What is your role in the problem – important link?
According to US Government figures, an average family contributes about 20 pounds per year of hazardous waste. The “big business” is always blamed, but when we add it up, an average neighborhood could contribute more hazardous waste than average (i would assume in affluent areas, this might not be the case). It’s not that we don’t care but we just didn’t realize these everyday items were hazardous.
You may not think of your everyday trash as hazardous. However, when you throw out household batteries or light bulbs, you add to the dangerous waste.
Below is a complete list of things that are considered hazardous.
Used motor oil (polymer), paint thinners for aerosols or other types of paint, CFL Florescent lamps, and even some household batteries contain mercury.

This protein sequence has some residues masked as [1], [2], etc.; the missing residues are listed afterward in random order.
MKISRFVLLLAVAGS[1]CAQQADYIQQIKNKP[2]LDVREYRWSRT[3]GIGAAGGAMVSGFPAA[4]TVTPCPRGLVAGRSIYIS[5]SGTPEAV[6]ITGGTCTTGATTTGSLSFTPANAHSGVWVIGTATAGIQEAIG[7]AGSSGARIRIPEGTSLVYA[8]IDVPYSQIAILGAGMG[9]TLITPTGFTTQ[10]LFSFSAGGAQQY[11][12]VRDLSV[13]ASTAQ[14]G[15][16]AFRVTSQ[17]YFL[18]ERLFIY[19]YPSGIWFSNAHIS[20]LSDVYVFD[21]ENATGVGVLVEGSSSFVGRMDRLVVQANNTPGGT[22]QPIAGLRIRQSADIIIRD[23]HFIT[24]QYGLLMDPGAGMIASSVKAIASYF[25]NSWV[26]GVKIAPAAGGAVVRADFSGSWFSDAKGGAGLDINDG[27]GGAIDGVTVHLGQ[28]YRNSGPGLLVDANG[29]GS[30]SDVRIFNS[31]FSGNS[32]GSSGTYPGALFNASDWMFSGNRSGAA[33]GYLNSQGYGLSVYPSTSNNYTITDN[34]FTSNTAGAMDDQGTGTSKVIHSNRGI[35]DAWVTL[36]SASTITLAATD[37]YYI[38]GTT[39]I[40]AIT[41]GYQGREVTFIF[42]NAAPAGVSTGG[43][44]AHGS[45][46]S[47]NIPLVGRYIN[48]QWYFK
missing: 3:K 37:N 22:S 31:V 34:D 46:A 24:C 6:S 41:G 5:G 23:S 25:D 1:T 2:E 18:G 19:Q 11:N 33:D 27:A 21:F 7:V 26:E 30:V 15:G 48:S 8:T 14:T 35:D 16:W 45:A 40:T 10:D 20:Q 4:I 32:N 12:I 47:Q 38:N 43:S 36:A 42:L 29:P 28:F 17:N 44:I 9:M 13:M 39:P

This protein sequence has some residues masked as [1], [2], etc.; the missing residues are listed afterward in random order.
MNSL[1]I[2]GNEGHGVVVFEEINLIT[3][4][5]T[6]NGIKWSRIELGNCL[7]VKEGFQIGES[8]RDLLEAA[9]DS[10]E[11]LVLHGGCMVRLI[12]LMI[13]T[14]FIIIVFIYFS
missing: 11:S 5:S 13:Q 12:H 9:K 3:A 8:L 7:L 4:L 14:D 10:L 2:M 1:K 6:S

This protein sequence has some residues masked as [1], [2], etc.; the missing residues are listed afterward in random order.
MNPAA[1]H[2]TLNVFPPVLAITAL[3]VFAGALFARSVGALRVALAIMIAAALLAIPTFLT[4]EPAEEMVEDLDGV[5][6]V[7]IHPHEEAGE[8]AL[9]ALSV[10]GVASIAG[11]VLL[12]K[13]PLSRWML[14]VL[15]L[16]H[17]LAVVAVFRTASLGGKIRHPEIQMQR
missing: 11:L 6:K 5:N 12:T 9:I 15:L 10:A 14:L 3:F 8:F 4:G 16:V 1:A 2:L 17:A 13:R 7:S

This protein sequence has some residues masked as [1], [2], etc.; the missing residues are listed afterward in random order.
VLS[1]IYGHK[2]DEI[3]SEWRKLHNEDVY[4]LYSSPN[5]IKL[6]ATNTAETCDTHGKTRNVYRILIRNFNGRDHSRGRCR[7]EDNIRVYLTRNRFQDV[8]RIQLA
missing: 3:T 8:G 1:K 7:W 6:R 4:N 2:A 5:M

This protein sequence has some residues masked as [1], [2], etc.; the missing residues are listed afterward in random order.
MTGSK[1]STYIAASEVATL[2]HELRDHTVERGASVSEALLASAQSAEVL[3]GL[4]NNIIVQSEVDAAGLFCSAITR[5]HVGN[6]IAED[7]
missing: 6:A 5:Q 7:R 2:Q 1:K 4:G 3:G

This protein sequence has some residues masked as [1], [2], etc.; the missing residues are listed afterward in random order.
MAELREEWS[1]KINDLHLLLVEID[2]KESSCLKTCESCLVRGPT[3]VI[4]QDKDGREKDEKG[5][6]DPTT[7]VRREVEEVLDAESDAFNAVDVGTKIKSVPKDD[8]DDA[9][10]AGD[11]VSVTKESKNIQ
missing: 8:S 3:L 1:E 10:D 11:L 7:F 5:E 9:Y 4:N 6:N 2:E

You can help by:
Set aside an area for the collection of old batteries, and a separate box to dispose fluorescent bulbs. Please do not dump solvents or cleaning products down drains or into water supplies. Find out from your city if hazardous waste can be disposed of there. The Fire Stations in my region take these items at specific times every weekend.
Different methods are required for handling electronics. Your locality may have an annual day for electronics recycling. Ask your local authorities when you will be able to dispose of old computers, printers and cell phones. No one of these should go in with the regular garbage. Local authorities want us collect such items to dispose of them properly.